What do you think creates a fulfilling life? Not a perfect life, not an ideal life… but what qualities do you think create true fulfillment? 

I think about life a lot. More accurately, I essentially have a weekly existential crisis. (Dramatic? Who? What?) 

I think about various events – what they might mean – or rather, how I can choose to derive meaning from them. I can’t say I’ve drawn any solid conclusions, but the longer I live, the more I create hypotheses and philosophies that help me to make sense of my own life and experiences. 

My thoughts are that fulfillment is created not simply by joyful interactions – but a symphony of diverse and varied moments and experiences. That true fulfillment is found in the collection of the unique and vast emotions we experience. 

Operating by this philosophy means that living a life without tragedy, hardship, or challenge – would be equally as sad as living a life without passion, kindness, or love. 

So I find it incredibly fascinating that it’s in our human nature to avoid pain at all costs… and if we subscribe to the belief that experiencing pain is synonymous with fulfillment, isn’t it interesting that we are incidentally avoiding fulfillment. Sort of poetic. Like something Shakespeare would write about. 

I often wonder about these duelling forces within us. That part of us that strives for ease, painlessness, stagnance, monotony, predictability, patterns, routine… and a deeper, more knowing part, that seems to understand that those uncomfortable shifts are exactly what prepare us to feel incredible moments of triumph, exultation, and love.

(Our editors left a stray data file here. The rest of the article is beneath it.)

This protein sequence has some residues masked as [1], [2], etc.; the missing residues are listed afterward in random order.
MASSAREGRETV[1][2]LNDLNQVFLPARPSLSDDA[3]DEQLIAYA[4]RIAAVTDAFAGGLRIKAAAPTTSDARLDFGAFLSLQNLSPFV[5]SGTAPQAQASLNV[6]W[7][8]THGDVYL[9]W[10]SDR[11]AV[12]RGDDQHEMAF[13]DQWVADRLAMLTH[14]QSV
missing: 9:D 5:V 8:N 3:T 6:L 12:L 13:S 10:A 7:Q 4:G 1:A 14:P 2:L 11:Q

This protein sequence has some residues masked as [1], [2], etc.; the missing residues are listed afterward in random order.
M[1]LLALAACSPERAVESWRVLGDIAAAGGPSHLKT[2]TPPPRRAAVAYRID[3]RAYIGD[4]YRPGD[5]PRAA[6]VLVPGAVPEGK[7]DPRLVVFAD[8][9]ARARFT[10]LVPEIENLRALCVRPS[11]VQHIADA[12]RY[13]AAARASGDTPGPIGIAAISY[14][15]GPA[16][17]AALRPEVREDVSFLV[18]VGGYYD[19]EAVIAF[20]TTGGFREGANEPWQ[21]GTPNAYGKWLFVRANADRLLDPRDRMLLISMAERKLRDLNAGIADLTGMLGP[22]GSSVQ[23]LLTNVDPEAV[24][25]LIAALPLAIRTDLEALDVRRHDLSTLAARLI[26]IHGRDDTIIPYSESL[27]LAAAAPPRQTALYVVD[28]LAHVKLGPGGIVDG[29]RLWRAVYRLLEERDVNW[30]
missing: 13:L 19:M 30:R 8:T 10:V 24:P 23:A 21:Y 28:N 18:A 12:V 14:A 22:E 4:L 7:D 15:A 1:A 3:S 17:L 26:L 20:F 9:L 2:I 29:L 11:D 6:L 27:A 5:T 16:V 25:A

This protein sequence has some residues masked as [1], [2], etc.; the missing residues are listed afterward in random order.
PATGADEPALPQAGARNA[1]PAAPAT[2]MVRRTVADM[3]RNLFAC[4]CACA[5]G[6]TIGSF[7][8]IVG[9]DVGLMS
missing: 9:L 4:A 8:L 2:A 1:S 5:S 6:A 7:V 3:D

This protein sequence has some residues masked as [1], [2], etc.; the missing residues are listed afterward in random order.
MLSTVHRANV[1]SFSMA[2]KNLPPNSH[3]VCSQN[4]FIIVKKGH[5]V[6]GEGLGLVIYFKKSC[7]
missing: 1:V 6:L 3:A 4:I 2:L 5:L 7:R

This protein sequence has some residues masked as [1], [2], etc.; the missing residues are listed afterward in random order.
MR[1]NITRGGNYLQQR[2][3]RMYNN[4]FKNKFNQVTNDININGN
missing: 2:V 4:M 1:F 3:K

I think this deeper knowing is the reason we do dumb things like have children, or start a book club. Ultimately we’re looking for ways to challenge ourselves. To create ourselves a fulfilling and rewarding life experience (that, counter-intuitively, involves a lot of poop, or those tiny triangle sandwiches… preferably not at the same time though.)   

I‘m daunted by the concept of raising a child in a world that has become such a padded room. Where children have no opportunity for small bursts of independence, and adventure. They can’t be trusted to explore, and navigate their own path. 

I wonder often if our inclination to have our children avoid all pain and risk is less about their experience… and more about ours.

We give birth to this human that is this walking, breathing, extension of the deepest most vulnerable part of our heart. And it’s just out there… and anything that happens to that little being, however much it affects them, it affects us 100 fold. 

So when we impulsively intervene; intercept them from experiencing any and all forms of pain and icky-ness – what’s really happening? Are we saving them? Or are we saving ourselves? Is there the potential that we’re inadvertently teaching them to avoid things that create a diverse and meaningful life-experience? 

I’m humble enough to candidly admit that without my having experienced my own DNA freely walking around in the world, it’s not necessarily my place to say – but while my husband and I discuss embarking on the great journey of parenthood, my imagination inevitably expands on what that might look like for us. 

In the mean time, I will keep aiming to question, explore, discover, and uncover what I can, and the ways that I might draw fulfilment and meaning from my own life experience. Poop, triangle sandwiches, and all.